DAVOS, SWITZERLAND - One of the most difficult problems in recycling auto parts has been the separation of paint and coatings from large plastic parts so that the parts can be reused for similar parts. Hiroshi Yamamoto, senior engineer at Fuji Heavy Industries Ltd., a major part supplier to Subaru Motors Ltd. of Tokyo, claims the firm has found a way to strip paint and coatings from auto bumpers, the largest single plastic part on cars, which could facilitate bumper recycling.
Speaking at the Recycle '95 Worldwide Recycling Conference in Davos, Yamamoto said the Fuji system involves technology that eliminates the need for chemicals, heating or other material-altering treatments. The process is mechanical and solvent free, requiring no secondary processes.
``The roller press method we have developed is a simple technique in which bumpers are cut into three sections, and fed through a modified set of rollers, which strip the paint and coatings,'' he said. ``The materials produced in this way are sufficient for bumper to bumper recycling in both physical properties and appearance.''
After the paint is removed, the plastic can be ground, gran-ulated and remolded into bumpers in combination with virgin materials without loss of tensile strength or material adaptability to new coatings. The paint film residue can then be burned.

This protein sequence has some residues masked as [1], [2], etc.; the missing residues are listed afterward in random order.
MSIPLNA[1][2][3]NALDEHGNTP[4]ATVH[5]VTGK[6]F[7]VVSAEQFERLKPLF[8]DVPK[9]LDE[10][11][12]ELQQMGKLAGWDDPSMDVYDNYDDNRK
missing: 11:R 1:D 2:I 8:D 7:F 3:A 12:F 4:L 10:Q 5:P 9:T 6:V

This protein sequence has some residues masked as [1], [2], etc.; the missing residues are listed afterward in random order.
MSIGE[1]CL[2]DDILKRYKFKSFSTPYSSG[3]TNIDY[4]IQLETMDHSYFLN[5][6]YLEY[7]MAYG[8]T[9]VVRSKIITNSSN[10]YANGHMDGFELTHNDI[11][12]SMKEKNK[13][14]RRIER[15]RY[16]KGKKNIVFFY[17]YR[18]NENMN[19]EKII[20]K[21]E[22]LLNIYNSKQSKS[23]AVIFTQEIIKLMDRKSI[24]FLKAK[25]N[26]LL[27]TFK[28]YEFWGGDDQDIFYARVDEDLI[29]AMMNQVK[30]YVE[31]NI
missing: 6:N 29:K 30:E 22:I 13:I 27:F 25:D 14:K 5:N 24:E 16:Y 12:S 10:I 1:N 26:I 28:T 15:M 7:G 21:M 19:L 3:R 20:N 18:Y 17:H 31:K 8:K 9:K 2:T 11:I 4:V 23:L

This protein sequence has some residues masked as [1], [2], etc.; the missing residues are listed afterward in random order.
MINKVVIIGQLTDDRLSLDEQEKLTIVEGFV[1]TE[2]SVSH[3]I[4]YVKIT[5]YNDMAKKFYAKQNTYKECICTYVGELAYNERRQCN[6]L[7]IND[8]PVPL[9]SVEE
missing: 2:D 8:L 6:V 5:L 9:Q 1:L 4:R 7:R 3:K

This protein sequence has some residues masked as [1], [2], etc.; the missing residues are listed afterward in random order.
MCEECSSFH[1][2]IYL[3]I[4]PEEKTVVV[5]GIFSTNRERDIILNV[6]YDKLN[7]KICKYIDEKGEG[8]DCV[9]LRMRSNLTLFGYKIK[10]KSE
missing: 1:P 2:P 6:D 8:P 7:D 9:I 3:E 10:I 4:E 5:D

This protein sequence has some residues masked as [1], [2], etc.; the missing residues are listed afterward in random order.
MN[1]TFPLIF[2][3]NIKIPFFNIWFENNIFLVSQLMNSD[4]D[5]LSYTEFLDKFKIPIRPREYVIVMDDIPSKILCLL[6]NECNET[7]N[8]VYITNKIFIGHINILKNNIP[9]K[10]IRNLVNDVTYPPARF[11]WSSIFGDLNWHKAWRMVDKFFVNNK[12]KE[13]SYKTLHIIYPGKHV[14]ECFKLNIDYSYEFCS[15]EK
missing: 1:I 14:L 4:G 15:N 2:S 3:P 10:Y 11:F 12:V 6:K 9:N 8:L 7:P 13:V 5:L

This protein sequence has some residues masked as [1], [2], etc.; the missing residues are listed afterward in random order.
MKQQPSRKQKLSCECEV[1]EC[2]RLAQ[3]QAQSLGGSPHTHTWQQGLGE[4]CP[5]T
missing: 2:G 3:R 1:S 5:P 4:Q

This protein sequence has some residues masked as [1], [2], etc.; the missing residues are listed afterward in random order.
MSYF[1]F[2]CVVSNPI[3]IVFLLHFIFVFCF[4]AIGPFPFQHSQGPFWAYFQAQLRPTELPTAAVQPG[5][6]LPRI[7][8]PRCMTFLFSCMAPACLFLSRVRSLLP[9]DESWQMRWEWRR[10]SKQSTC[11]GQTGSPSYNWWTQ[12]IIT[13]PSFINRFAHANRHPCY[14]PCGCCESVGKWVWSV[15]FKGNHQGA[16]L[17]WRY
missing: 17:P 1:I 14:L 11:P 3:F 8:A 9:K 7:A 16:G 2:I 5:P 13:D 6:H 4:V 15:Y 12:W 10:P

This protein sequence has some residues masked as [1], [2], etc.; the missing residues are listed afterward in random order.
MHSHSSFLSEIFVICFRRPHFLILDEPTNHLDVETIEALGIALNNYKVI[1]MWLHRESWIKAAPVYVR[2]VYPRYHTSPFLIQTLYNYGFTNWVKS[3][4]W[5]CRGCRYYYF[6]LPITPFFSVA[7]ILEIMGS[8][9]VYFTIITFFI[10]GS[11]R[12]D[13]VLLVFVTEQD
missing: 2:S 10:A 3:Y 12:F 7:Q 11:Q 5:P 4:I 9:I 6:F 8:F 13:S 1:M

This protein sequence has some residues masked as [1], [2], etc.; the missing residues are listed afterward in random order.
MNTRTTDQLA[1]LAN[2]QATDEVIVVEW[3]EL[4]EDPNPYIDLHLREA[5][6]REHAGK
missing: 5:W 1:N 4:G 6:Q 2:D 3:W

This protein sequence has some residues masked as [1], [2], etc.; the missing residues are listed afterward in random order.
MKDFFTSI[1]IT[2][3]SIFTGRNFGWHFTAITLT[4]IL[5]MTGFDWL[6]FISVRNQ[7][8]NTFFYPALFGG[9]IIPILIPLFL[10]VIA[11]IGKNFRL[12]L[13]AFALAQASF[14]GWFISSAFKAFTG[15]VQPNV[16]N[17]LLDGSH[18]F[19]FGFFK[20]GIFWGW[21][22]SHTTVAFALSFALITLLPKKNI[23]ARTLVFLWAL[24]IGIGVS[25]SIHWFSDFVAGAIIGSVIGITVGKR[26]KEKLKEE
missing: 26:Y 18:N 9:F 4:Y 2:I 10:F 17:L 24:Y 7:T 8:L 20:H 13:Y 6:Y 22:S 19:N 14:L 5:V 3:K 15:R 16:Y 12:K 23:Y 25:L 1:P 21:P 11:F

Yamamoto said the results of Fuji's testing showed paint residue on the processed material was visually undetectable and did not affect the plastic's mirror or grain qualities.
He said a commercial-volume roller stripping plant could be set up for about 6 million yen ($72,600).
``This method is sufficiently feasible even for a small volume'' of 6,600-11,000 pounds per month, Yamamoto said.
Other methods require a processing volume of 110,000-154,000 pounds per month to pay off.
He said the process is feasible for other painted or coated parts.
Fuji's testing indicated success was dependent on bumper specifications, the character of the paint and coatings, and collision-resistance qualities.